You don’t have to drill a thousand holes and spend a fortune to keep your elderly parent or loved one safe, notes Elderly Safety.
In fact, it may be as simple as a good, solid push. On a suction cup grab bar, for example, available from some online retailers for from about $13 to as much as $115 for a heavy-duty telescoping bar with super-grip capacity.
Still, $115 isn’t much to spend when considering a loved ones’ safety. And this particular grab bar, mounted in a potentially treacherous tile or plastic shower without tools, using only the pressure of a good, strong arm and a little moisture, will offer hours of peace of mind when you are not able to be with that loved one.
Other safety measures can be as simple to install, and offer as much peace of mind. For example, wireless security, at only $137.83, installs easily with mounting accessories included, and offers 100-foot range for houses or apartments as large as 3,000 square feet.
A 4-zone system, with 6 sensors per zone (including doors, windows and motion-sensitivity), can be customized to operate as the homeowner wishes, including various delay times, instant warning, chimes and even an emergency voice message for those instances where personal response might fail.
It also calls up to 9 separate phone numbers, and provides a 110-decibel siren – more than enough to provide both safety and security for aging parents or a spouse who must be left home alone.
Called the Door Guardian, this unique lock that doesn’t look like a lock offers strong but ingenious detention for Alzheimer’s victims.
It does not need a key, and opens by both pulling and rotating the unit out of the way on an inside door that opens into the room (but not on doors that open out). It is reportedly super-easy for caregivers to disconnect, but baffling to Alzheimer’s patients, thus ensuring that they can’t leave the premises untended.
It installs on wood or metal doors, and requires only a drill and a screwdriver, both of which are provided. It is not recommended for use on exterior doors, for obvious reasons, but mounted high on the jamb, or very low, it combines unexpected location with an unusual appearance to disguise its true function so that Alzheimer’s victims are not even tempted to fuss with it.
Motion Alert Devices
Sadly, some of our older loved ones are confined to a bed or a chair by their infirmities. It is a difficult situation for caregivers, but one that ensures greatest safety for those elderly who are too shaky to walk on their own, even to get to the bathroom.
For those individuals, installing a wireless remote alarm pad across the middle of the bed, or the seat of a chair, insures that shaky older individuals can be prevented from attempting to walk around on their own.
The pads operate on batteries or, alternately, an AC adaptor, and usually come with a washable, waterproof protector pad to guard against bladder accidents and leaks. About 10 inches by 30 inches, the soft vinyl pads trigger an alarm that can be located up to 100 feet away from the bed or chair, and offer a full, one-year warranty.
Other products requiring little or no installation, and offering hours of reassurance and comfort, include toilet and bath safety rails, lanyard-mounted pagers, cotton safety-transfer belts for walking and moving from place to place, bedside handrails that fit under the mattress and above the box spring, or even hospital beds, which can be purchased new or used, sometimes for as little as $50 in very good condition.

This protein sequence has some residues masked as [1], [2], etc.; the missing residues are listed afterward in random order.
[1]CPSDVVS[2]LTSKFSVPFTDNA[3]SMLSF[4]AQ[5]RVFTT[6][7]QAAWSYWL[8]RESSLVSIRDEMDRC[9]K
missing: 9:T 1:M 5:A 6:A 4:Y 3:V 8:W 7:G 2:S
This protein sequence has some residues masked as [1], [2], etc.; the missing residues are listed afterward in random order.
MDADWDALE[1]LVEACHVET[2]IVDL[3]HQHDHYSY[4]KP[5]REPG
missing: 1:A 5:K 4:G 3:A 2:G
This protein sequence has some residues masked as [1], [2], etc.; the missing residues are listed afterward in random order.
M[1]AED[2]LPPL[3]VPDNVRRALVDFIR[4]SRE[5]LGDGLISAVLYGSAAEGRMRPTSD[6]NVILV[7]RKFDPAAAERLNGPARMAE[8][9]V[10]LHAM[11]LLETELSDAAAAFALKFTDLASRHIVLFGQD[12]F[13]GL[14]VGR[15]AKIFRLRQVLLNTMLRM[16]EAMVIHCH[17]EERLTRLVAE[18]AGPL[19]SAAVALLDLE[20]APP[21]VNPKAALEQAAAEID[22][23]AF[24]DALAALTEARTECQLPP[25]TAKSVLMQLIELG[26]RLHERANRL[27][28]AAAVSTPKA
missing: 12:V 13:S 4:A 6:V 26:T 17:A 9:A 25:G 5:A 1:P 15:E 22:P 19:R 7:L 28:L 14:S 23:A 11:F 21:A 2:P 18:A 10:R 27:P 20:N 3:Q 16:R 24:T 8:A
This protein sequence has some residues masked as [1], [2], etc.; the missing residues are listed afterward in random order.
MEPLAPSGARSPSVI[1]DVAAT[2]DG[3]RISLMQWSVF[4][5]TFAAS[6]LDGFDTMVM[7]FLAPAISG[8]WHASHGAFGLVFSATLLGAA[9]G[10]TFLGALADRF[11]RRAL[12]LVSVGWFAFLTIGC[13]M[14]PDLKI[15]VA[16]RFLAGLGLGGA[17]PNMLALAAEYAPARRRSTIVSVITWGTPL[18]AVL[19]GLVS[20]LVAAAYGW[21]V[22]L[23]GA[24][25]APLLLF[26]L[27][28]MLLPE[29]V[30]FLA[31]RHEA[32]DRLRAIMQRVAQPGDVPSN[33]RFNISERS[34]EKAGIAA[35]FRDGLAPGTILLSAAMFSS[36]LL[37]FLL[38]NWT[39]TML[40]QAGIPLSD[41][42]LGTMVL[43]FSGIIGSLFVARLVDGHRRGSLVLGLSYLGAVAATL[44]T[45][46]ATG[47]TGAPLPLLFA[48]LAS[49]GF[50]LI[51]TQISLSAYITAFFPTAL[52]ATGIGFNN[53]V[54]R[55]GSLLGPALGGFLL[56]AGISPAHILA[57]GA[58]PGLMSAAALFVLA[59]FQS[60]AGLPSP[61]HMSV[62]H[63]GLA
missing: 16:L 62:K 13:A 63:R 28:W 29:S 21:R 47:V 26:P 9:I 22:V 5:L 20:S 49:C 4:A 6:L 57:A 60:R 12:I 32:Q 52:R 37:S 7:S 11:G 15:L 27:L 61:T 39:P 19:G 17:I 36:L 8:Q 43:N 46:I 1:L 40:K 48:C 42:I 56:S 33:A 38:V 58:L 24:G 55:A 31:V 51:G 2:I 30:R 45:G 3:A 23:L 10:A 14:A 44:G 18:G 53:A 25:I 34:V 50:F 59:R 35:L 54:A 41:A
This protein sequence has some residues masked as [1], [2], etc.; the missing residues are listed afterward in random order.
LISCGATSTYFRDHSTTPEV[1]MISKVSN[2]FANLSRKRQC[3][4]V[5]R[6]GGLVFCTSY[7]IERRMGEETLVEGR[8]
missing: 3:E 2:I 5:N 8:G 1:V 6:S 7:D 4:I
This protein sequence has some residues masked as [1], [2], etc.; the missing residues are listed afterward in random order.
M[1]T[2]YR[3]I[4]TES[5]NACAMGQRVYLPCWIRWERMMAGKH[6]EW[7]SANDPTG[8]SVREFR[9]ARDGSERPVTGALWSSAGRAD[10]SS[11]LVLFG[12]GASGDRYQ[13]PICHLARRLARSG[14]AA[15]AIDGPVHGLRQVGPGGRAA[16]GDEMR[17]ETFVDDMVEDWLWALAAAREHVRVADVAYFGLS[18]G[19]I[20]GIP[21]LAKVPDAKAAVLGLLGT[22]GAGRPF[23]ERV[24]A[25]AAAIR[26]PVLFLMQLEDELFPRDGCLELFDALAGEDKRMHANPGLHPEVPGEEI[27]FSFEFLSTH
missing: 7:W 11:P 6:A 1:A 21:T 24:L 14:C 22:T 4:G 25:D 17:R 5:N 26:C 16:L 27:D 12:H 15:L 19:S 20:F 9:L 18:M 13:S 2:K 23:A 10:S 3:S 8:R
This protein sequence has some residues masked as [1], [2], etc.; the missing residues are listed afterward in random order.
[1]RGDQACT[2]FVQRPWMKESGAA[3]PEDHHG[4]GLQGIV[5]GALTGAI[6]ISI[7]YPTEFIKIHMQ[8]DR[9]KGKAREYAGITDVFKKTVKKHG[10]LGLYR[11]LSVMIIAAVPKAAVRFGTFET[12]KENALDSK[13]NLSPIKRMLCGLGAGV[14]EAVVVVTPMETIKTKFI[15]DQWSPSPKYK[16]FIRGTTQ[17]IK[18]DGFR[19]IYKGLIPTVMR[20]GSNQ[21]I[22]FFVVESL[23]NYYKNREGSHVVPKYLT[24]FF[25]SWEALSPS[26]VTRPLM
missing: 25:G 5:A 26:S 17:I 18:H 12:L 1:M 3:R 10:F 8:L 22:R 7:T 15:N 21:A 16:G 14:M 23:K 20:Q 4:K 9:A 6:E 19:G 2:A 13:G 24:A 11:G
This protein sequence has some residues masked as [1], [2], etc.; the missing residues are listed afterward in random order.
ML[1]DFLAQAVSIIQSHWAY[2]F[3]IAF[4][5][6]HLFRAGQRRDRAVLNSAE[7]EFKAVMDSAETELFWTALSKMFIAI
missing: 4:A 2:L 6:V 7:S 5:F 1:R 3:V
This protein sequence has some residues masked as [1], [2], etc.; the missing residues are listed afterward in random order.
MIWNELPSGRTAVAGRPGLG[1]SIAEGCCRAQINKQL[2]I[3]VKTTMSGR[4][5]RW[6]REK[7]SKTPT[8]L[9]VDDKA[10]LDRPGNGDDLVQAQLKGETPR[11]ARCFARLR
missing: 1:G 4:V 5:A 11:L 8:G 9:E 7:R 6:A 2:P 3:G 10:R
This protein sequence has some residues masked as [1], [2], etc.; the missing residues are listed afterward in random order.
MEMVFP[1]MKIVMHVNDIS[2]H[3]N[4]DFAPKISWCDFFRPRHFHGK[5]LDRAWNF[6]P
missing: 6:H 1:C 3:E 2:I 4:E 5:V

Or, for fragile but no longer dexterous older hands, consider a doorknob extender, which transforms a slippery door handle into a long, easy-to-grasp wedge that even the most arthritic hands can grasp.
For many seniors, taking medications becomes part of daily life in order to manage certain health conditions that often come with getting older. While some seniors may view being prescribed a drug as a negative thing, many medications can help extend one’s life and improve overall health. Whether you’ve been taking a medication for years or were recently prescribed a medication, it’s important that you know how to take your medications safely and properly. Follow these medication safety tips to avoid serious complications:
Know What You’re Taking
When your doctor prescribes you any kind of medication, short or long term, it’s important to learn as much as you can about your medication. At your appointment, it’s a good idea to take notes and jot down any questions you may have, as well as any information he or she gives you. If you’re afraid you may not understand or remember what your doctor is telling you about your medication, bring someone with you to the appointment. Here are some questions you should ask before taking your medication:
Why am I taking this medicine and what/how is it treating?
Are there any side effects? How will I feel? How will I know if it’s working?
What happens if I skip a dosage? Do I have to take it at the same time every day?
How should I take it? With food? On an empty stomach?
Are there less expensive, generic brands that work the same?
A good rule of thumb is to ask as many questions as you have and don’t leave your appointment until you feel completely informed. It’s likely that questions or concerns may come up as you take the medication, so keep track of those questions as well and save them for your next appointment or call your doctor.